Minor League Baseball Team Sues City
Sunday, February, 21, 2016
The High Desert Mavericks have brought a lawsuit against the city of Adelanto regarding a dispute over the use of the city-owned stadium. The dispute could result in the evictions of the minor league team from the stadium, and possibly from the city. The two groups recently met in mediation in an attempt to resolve the matter before going to court, but the two reached no resolution after the first meeting.
The mediation came after Main Street California, LLC, the owners of the Mavericks, filed a civil lawsuit at the end of January to compel the city to enter into arbitration. The owners of the team were hoping an arbitrator would enforce the lease signed in August 2012 and stop the city from the eviction. The City Council voted to terminate that stadium agreement in mid-January, stating the three and a half year deal violated the state’s constitution. They also claimed that use of the stadium served to public purpose and might as well have been a gift of public funds to the team.
Later in January, Adelanto released a report showing the city had subsidized $1.8 million for the team since 2012. The team pays annual leas of $1 for use of the stadium, but in return handles the maintenance and upkeep of the stadium facility. The city filed a civil complaint in response against the Mavericks’ ownership which was not addressed during the recent mediation session.
The Mavericks’ are scheduled to begin their season in early April and there is no decision yet on what will happen if the dispute is not resolved by that point.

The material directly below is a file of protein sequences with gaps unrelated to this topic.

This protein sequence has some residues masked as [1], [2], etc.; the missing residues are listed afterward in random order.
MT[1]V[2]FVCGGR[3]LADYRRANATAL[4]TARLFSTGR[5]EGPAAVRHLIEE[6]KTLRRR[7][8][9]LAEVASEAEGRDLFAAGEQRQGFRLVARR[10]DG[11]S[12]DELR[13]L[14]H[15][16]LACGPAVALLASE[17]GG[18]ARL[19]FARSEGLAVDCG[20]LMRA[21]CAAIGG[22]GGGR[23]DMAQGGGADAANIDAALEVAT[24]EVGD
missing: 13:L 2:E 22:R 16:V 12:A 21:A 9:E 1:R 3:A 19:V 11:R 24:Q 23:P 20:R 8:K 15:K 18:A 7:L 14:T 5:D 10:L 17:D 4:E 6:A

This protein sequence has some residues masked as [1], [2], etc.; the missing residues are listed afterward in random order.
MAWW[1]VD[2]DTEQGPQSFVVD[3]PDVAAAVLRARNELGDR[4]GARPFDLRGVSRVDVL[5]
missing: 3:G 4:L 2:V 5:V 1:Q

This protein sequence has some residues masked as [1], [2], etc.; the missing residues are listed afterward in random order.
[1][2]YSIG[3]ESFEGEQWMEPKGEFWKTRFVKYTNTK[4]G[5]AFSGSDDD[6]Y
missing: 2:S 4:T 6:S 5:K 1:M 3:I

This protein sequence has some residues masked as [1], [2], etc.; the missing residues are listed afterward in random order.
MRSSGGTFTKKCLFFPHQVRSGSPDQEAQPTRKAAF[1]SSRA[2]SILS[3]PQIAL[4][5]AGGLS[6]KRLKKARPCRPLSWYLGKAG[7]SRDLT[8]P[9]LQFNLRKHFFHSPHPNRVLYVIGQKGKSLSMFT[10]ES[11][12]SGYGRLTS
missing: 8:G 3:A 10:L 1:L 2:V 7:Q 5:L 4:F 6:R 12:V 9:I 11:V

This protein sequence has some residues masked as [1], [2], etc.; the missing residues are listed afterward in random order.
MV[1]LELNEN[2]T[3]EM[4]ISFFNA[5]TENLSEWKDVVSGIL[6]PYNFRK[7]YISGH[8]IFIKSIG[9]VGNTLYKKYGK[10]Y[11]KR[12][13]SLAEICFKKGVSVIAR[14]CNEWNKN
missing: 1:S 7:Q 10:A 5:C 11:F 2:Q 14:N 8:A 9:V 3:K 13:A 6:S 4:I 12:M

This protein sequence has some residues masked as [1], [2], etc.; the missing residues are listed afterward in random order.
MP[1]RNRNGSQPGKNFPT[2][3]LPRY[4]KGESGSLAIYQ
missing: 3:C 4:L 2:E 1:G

Democratic Senators Propose Law to Deal with Mandatory Arbitration Clauses
A new bill was recently introduced that, if passed, would limit a company’s ability to force consumers to settle grievances outside of court through arbitration. This practice has become increasingly popular for companies and they include arbitration clauses in their consumer contracts in an effort to prevent consumers from suing them and taking them to court.
The bill was introduced by senators Patrick Leahy from Vermont and Al Franken from Minnesota and would make it illegal for companies to impose forced arbitration in consumer protection cases. Forced arbitration would also no longer be permitted in employment discrimination and other civil rights cases.
According to a senior member of the Consumers Union, the bill would restore the Federal Arbitration Act to the form Congress intended and allow that arbitration only be used to decide business disputes, instead of protecting companies against accusations of misconduct. Consumers would again be able to take companies to court, even if that company included an arbitration clause in its contract.
Arbitration clauses are often hidden in contracts related to loans, leases, checking accounts, credit cards, insurance policies, student loans, nursing home agreements, and consumer stores. Instead of court, these clauses force consumers to settle issues using the services of a private arbitrator, usually chosen by the company. The outcome remains confidential and there is very little room for appeal. Many victims of these clauses have lost out on their opportunity to file a lawsuit when mistreated or cheated out of money and the senator are hoping to change that risk for consumers.